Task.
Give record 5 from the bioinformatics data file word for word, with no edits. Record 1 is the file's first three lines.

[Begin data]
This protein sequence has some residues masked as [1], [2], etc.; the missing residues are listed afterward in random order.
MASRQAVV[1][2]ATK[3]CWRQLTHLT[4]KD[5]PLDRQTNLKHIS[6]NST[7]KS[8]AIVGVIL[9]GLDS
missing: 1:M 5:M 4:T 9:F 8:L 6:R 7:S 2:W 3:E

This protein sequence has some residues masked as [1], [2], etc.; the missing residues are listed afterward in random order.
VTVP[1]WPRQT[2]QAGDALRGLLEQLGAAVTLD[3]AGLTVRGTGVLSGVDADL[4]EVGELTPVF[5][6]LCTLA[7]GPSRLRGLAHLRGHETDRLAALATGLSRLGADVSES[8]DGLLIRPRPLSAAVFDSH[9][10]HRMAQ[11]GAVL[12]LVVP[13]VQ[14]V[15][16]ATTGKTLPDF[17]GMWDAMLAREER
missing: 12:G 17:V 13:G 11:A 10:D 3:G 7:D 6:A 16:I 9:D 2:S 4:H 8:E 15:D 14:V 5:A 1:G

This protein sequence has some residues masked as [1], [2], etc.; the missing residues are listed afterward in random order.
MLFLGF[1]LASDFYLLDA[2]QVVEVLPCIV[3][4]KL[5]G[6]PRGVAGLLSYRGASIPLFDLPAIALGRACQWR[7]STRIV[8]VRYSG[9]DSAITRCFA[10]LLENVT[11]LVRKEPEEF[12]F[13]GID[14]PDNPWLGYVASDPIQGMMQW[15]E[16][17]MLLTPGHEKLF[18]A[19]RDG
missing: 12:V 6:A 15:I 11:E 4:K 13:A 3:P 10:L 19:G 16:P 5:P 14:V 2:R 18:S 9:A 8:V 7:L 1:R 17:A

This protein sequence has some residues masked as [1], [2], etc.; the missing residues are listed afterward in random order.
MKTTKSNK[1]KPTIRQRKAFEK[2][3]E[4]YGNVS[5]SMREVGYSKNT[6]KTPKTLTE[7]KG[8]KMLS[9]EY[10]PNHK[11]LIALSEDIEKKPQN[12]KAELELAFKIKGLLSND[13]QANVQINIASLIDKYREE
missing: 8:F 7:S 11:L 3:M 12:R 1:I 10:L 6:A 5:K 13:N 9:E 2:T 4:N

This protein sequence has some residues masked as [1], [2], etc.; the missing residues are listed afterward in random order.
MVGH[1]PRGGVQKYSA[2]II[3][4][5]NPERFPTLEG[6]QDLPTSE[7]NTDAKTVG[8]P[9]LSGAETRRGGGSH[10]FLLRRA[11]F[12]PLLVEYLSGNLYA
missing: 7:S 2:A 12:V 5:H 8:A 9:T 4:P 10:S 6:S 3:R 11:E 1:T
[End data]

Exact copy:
This protein sequence has some residues masked as [1], [2], etc.; the missing residues are listed afterward in random order.
MVGH[1]PRGGVQKYSA[2]II[3][4][5]NPERFPTLEG[6]QDLPTSE[7]NTDAKTVG[8]P[9]LSGAETRRGGGSH[10]FLLRRA[11]F[12]PLLVEYLSGNLYA
missing: 7:S 2:A 12:V 5:H 8:A 9:T 4:P 10:S 6:S 3:R 11:E 1:T